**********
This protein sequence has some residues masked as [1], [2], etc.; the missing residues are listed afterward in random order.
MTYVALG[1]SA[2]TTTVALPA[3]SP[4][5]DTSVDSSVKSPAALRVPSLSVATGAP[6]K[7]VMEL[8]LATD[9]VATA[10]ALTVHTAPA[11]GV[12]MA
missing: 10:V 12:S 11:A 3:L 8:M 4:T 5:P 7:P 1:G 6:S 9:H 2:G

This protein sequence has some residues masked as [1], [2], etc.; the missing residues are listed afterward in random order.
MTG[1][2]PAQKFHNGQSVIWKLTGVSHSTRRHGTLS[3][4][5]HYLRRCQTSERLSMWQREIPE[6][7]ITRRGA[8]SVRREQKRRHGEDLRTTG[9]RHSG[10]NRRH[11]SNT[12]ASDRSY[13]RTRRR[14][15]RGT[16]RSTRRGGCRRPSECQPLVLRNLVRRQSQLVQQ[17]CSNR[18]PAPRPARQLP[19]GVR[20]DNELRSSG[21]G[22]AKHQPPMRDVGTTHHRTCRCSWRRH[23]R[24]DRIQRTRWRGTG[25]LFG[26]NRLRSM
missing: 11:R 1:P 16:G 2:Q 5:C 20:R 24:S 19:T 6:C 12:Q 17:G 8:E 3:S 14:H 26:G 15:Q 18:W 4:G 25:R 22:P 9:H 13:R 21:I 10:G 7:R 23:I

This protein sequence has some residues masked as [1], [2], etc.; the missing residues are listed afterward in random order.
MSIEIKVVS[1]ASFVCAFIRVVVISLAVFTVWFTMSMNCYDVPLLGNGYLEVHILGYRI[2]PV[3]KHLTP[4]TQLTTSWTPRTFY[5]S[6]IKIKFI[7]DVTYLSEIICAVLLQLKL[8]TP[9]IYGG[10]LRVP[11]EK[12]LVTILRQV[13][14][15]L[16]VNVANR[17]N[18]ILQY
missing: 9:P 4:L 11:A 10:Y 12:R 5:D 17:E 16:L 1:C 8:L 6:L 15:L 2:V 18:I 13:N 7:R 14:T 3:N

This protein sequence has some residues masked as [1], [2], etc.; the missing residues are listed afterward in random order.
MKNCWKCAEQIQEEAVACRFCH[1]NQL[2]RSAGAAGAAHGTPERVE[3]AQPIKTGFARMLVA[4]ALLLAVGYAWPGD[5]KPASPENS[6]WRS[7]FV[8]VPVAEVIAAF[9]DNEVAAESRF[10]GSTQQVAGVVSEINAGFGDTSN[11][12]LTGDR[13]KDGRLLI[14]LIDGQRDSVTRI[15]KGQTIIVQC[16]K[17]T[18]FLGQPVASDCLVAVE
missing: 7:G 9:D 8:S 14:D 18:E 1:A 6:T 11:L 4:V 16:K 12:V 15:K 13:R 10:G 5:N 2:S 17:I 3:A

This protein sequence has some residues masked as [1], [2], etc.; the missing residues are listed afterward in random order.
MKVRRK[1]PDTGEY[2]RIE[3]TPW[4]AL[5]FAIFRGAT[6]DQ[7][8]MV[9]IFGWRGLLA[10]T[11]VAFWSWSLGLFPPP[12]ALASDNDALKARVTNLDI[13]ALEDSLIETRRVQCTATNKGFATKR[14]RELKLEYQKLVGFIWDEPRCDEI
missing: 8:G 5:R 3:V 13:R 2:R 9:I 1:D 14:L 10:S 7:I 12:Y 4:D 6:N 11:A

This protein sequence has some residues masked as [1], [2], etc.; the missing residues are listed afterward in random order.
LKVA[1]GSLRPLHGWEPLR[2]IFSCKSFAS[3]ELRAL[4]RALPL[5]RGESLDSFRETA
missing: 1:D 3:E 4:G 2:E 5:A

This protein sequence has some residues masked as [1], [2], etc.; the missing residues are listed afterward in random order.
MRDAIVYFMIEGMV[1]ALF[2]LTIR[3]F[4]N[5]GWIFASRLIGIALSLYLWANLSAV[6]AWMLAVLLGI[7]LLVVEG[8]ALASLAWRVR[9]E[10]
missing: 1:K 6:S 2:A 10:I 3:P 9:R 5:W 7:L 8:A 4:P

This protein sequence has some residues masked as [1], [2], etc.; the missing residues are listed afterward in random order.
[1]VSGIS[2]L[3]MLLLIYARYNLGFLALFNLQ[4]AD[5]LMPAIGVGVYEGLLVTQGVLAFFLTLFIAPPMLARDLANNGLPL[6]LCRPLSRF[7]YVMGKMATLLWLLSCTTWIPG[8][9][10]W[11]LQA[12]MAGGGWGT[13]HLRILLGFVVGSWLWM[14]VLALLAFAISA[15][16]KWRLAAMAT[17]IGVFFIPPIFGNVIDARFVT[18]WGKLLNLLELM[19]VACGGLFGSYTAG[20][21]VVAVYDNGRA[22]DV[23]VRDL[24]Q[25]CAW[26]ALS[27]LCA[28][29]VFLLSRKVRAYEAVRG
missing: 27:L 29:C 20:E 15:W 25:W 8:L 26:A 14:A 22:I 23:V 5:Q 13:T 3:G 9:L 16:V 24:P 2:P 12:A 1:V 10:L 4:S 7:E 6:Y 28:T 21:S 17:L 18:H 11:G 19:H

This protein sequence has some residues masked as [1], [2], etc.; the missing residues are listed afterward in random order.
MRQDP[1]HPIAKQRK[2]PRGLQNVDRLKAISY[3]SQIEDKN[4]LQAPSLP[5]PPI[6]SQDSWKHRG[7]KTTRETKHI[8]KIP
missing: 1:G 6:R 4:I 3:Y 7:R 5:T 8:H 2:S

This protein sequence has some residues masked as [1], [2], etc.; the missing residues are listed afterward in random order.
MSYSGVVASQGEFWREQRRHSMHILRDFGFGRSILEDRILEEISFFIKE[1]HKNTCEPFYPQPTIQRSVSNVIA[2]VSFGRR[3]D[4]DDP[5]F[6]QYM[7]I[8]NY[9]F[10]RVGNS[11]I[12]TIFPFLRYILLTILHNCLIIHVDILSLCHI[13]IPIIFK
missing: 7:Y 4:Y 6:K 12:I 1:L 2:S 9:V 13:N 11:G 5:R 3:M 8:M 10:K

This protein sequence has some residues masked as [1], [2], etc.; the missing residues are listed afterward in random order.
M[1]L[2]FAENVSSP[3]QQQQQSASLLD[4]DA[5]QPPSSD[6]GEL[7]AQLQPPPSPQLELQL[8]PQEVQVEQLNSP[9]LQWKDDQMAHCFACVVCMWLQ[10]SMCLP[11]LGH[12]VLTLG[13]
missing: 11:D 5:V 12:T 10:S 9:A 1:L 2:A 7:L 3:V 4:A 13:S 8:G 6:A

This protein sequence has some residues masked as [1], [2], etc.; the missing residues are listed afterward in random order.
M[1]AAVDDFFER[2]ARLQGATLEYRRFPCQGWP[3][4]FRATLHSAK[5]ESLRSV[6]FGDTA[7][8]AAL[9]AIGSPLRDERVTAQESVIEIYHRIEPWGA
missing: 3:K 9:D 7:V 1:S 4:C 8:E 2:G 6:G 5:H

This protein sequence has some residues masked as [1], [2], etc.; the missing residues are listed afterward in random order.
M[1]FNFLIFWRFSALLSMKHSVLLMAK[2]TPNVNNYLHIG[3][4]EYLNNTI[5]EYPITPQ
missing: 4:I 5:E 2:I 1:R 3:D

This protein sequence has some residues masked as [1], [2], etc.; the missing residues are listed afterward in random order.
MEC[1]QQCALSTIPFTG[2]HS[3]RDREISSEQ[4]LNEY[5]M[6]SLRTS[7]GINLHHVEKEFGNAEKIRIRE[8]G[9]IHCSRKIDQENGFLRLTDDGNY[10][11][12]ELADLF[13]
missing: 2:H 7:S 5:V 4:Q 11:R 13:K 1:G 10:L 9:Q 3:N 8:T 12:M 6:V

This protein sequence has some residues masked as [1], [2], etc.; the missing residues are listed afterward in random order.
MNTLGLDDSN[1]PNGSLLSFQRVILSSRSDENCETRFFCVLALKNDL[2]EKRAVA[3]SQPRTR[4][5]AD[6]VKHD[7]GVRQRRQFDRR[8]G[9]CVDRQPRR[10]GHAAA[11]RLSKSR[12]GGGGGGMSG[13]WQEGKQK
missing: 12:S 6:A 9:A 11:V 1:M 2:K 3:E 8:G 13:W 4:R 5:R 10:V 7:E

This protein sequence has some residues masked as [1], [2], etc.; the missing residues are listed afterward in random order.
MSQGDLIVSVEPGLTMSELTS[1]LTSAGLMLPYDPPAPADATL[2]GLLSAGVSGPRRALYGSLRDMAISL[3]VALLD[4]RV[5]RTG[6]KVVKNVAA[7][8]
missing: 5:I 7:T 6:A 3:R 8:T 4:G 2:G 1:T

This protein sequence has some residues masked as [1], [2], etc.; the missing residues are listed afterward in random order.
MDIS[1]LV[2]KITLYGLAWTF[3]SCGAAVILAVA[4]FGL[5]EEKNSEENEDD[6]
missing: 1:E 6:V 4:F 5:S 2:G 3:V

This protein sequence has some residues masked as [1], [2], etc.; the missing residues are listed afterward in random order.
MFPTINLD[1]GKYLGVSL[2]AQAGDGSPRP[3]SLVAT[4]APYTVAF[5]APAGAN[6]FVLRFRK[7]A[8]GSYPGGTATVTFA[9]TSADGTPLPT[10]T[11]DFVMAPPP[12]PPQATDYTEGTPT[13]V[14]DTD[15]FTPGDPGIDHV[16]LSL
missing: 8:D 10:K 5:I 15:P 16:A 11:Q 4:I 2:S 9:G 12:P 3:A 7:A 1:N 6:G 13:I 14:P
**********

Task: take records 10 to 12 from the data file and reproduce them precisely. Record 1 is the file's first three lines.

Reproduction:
This protein sequence has some residues masked as [1], [2], etc.; the missing residues are listed afterward in random order.
MSYSGVVASQGEFWREQRRHSMHILRDFGFGRSILEDRILEEISFFIKE[1]HKNTCEPFYPQPTIQRSVSNVIA[2]VSFGRR[3]D[4]DDP[5]F[6]QYM[7]I[8]NY[9]F[10]RVGNS[11]I[12]TIFPFLRYILLTILHNCLIIHVDILSLCHI[13]IPIIFK
missing: 7:Y 4:Y 6:K 12:I 1:L 2:S 9:V 13:N 11:G 5:R 3:M 8:M 10:K

This protein sequence has some residues masked as [1], [2], etc.; the missing residues are listed afterward in random order.
M[1]L[2]FAENVSSP[3]QQQQQSASLLD[4]DA[5]QPPSSD[6]GEL[7]AQLQPPPSPQLELQL[8]PQEVQVEQLNSP[9]LQWKDDQMAHCFACVVCMWLQ[10]SMCLP[11]LGH[12]VLTLG[13]
missing: 11:D 5:V 12:T 10:S 9:A 1:L 2:A 7:L 3:V 4:A 13:S 8:G 6:A

This protein sequence has some residues masked as [1], [2], etc.; the missing residues are listed afterward in random order.
M[1]AAVDDFFER[2]ARLQGATLEYRRFPCQGWP[3][4]FRATLHSAK[5]ESLRSV[6]FGDTA[7][8]AAL[9]AIGSPLRDERVTAQESVIEIYHRIEPWGA
missing: 3:K 9:D 7:V 1:S 4:C 8:E 2:G 6:G 5:H